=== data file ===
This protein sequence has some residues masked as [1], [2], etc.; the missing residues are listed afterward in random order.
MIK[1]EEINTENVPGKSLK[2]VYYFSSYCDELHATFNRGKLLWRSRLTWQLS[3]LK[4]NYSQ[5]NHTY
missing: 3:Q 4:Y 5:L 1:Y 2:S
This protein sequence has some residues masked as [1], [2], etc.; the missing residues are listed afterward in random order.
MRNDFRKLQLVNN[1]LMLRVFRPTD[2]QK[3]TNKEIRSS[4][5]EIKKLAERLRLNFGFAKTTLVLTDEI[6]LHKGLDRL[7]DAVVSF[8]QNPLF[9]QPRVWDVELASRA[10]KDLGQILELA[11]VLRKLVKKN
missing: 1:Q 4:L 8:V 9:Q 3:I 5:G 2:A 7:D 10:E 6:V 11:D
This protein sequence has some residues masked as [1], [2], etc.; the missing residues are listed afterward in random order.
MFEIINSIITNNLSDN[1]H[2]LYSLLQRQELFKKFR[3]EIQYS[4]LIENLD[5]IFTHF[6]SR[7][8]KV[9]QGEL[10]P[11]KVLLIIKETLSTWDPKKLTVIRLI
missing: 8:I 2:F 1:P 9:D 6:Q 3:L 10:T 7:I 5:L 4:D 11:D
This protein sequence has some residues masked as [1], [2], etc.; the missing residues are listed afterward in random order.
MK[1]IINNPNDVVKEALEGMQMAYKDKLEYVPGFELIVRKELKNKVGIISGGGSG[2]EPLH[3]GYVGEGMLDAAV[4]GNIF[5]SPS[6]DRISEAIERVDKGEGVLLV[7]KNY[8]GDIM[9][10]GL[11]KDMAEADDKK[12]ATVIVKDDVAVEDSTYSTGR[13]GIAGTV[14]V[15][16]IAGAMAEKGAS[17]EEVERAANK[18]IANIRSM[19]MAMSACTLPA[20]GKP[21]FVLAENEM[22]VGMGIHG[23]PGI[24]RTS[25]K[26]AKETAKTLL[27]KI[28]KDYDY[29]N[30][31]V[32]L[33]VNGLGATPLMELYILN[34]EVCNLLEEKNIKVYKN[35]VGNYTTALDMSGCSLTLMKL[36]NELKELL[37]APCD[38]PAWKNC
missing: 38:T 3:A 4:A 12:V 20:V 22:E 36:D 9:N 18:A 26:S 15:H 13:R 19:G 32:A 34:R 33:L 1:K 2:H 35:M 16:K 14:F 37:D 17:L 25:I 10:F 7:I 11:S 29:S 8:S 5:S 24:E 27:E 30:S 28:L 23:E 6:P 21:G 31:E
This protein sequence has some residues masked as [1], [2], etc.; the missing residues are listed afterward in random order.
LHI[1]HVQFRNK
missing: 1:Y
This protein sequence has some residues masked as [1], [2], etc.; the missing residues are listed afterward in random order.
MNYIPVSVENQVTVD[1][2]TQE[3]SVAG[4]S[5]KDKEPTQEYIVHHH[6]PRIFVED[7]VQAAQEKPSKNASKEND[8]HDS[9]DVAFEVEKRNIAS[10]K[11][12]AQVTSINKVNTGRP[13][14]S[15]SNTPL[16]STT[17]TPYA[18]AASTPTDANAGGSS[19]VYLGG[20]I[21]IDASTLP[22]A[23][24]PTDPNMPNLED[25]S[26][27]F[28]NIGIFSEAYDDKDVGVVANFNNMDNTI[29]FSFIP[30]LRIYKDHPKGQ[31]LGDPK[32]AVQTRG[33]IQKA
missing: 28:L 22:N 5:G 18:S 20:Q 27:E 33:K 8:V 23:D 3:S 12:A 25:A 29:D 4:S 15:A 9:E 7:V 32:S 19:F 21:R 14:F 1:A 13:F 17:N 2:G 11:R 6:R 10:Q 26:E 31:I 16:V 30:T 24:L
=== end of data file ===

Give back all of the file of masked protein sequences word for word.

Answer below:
This protein sequence has some residues masked as [1], [2], etc.; the missing residues are listed afterward in random order.
MIK[1]EEINTENVPGKSLK[2]VYYFSSYCDELHATFNRGKLLWRSRLTWQLS[3]LK[4]NYSQ[5]NHTY
missing: 3:Q 4:Y 5:L 1:Y 2:S
This protein sequence has some residues masked as [1], [2], etc.; the missing residues are listed afterward in random order.
MRNDFRKLQLVNN[1]LMLRVFRPTD[2]QK[3]TNKEIRSS[4][5]EIKKLAERLRLNFGFAKTTLVLTDEI[6]LHKGLDRL[7]DAVVSF[8]QNPLF[9]QPRVWDVELASRA[10]KDLGQILELA[11]VLRKLVKKN
missing: 1:Q 4:L 8:V 9:Q 3:I 5:G 2:A 7:D 10:E 6:V 11:D
This protein sequence has some residues masked as [1], [2], etc.; the missing residues are listed afterward in random order.
MFEIINSIITNNLSDN[1]H[2]LYSLLQRQELFKKFR[3]EIQYS[4]LIENLD[5]IFTHF[6]SR[7][8]KV[9]QGEL[10]P[11]KVLLIIKETLSTWDPKKLTVIRLI
missing: 8:I 2:F 1:P 9:D 6:Q 3:L 10:T 7:I 5:L 4:D 11:D
This protein sequence has some residues masked as [1], [2], etc.; the missing residues are listed afterward in random order.
MK[1]IINNPNDVVKEALEGMQMAYKDKLEYVPGFELIVRKELKNKVGIISGGGSG[2]EPLH[3]GYVGEGMLDAAV[4]GNIF[5]SPS[6]DRISEAIERVDKGEGVLLV[7]KNY[8]GDIM[9][10]GL[11]KDMAEADDKK[12]ATVIVKDDVAVEDSTYSTGR[13]GIAGTV[14]V[15][16]IAGAMAEKGAS[17]EEVERAANK[18]IANIRSM[19]MAMSACTLPA[20]GKP[21]FVLAENEM[22]VGMGIHG[23]PGI[24]RTS[25]K[26]AKETAKTLL[27]KI[28]KDYDY[29]N[30][31]V[32]L[33]VNGLGATPLMELYILN[34]EVCNLLEEKNIKVYKN[35]VGNYTTALDMSGCSLTLMKL[36]NELKELL[37]APCD[38]PAWKNC
missing: 38:T 3:A 4:A 12:V 20:V 22:E 36:D 9:N 18:A 26:S 15:H 13:R 19:G 32:A 34:R 33:L 1:K 2:H 35:M 16:K 14:F 37:D 17:L 25:I 10:F 7:I 11:S 29:S 8:S 5:S 24:E 27:E 30:S 28:L 23:E 6:P 21:G 31:E
This protein sequence has some residues masked as [1], [2], etc.; the missing residues are listed afterward in random order.
LHI[1]HVQFRNK
missing: 1:Y
This protein sequence has some residues masked as [1], [2], etc.; the missing residues are listed afterward in random order.
MNYIPVSVENQVTVD[1][2]TQE[3]SVAG[4]S[5]KDKEPTQEYIVHHH[6]PRIFVED[7]VQAAQEKPSKNASKEND[8]HDS[9]DVAFEVEKRNIAS[10]K[11][12]AQVTSINKVNTGRP[13][14]S[15]SNTPL[16]STT[17]TPYA[18]AASTPTDANAGGSS[19]VYLGG[20]I[21]IDASTLP[22]A[23][24]PTDPNMPNLED[25]S[26][27]F[28]NIGIFSEAYDDKDVGVVANFNNMDNTI[29]FSFIP[30]LRIYKDHPKGQ[31]LGDPK[32]AVQTRG[33]IQKA
missing: 28:L 22:N 5:G 18:S 20:Q 27:E 33:K 8:V 23:D 3:S 12:A 25:A 29:D 4:S 15:A 9:E 7:V 32:S 19:F 21:R 14:F 1:A 13:F 17:N 2:G 11:R 6:R 10:Q 26:E 31:I 16:V 30:T 24:L